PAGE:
Background music will automatically “duck” (lower) so it plays more softly during the playback of your narration, but you can’t control its volume level.

Unlike iMovie for the Mac, you can only use one song, and it will run from the beginning to the end of hour Voice story.

Because I was trying to replicate “Driving ‘The Damned Road’” that I made with iMovie, I used “Cattails” from my iPad’s Music library, the same song you hear play before the scrolling credits in the versions made on my Mac and iPad.

The background music appears to continue looping throughout the playing of your story, and it automatically fades in at the beginning and out at the end.

While Adobe Voice has greater limits than iMovie on how background music is handled, adding narration with Voice is incredibly simple.

Narration is recorded on a single “Page” at a time, so if you have several “Pages,” you’ll have to decide which ones will include narration.

You simply hold down the “Record” button, recite your “lines,” review the recording, and re-record it if necessary.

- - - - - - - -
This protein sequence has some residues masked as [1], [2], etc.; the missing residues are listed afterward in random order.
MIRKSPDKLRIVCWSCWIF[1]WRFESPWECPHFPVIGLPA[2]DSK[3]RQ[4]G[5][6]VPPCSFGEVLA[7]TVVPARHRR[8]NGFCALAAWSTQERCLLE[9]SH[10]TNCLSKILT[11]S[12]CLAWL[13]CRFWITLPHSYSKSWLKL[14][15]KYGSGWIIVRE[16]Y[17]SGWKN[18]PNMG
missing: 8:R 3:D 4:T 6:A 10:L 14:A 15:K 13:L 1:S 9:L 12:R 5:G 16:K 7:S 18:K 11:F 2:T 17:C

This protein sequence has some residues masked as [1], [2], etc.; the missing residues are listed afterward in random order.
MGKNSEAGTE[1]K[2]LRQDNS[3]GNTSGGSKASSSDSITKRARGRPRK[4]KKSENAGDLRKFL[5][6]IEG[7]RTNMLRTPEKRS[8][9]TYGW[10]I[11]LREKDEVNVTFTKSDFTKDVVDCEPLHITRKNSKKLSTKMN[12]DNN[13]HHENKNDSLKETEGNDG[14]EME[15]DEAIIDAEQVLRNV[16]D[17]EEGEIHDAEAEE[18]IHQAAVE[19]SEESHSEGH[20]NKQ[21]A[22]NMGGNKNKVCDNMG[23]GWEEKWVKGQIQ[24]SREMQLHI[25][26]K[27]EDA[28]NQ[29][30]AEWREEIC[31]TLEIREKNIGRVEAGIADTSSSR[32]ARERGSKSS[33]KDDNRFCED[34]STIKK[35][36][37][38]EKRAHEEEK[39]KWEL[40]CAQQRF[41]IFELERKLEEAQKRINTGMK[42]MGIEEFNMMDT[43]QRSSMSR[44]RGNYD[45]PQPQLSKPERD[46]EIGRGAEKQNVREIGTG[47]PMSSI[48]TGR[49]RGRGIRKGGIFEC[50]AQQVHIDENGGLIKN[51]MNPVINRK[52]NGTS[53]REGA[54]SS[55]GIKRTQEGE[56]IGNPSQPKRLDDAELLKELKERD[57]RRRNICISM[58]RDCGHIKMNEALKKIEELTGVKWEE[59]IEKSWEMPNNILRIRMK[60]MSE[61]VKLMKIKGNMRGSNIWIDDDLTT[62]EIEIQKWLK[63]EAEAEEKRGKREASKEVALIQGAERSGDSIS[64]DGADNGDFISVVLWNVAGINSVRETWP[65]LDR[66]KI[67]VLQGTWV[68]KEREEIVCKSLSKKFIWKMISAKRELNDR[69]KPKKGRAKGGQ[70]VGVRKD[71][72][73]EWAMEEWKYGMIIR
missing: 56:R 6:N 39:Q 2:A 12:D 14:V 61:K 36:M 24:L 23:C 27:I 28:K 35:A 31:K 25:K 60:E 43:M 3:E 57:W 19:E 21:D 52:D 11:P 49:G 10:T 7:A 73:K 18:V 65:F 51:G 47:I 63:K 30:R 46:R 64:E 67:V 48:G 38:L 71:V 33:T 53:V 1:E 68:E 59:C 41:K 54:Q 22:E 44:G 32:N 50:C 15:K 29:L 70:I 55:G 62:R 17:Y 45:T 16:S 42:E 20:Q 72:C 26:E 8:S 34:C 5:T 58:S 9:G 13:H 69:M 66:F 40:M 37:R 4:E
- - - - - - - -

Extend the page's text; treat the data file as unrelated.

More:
Abode Voice doesn’t have a “Titles” feature like iMovie, so I created blank pages with “Title” text and inserted them between “Pages” with photos.

iMovie lets you control how long each still photo or video will display. Adobe Voice sets the timing and you can’t alter it.

The iPad has to be held vertically when you are creating a story with the Voice app, but it can be held horizontally when viewing Voice stories.

You can share a completed story on Facebook, Twitter, by text message or e-mail. (Apparently your Voice stories are also uploaded to the Adobe Voice “gallery” where others can see them, unless you choose to make them private).

However, even though I signed in with my Facebook credentials while using the Voice app, I still had set up an Adobe account.

Every time that you share an Adobe Voice project, the app seems to upload it the Adobe “gallery,” even if that’s already happened. The upload process seemed pretty slow to me.

You can also get a link to your story and insert it into any document or application that accepts hypertext links.

It’s also possible to embed a Voice story into a Website or blog, as I’ve done below with my “Driving “The Damned Road’” project.

To me, Abode Voice projects seem more akin to a scrapbooks, photo albums, or slideshows, albeit ones that include narration and music, and much less like a video, even one made entirely out of still photos using iMovie.

Choices, Choices

iMovie for Mac computers is the hands-down winner for creating movies that have a “Hollywood” feel to them from either still photos and/or video clips. The iMovie app is a close second, and will be useful to those who want to “make movies” while traveling without a laptop computer.

But Adobe Voice stories can be entertaining, and recording narration with the app is actually easier than doing so with iMovie, particularly if you flub your “lines” and have to re-record them.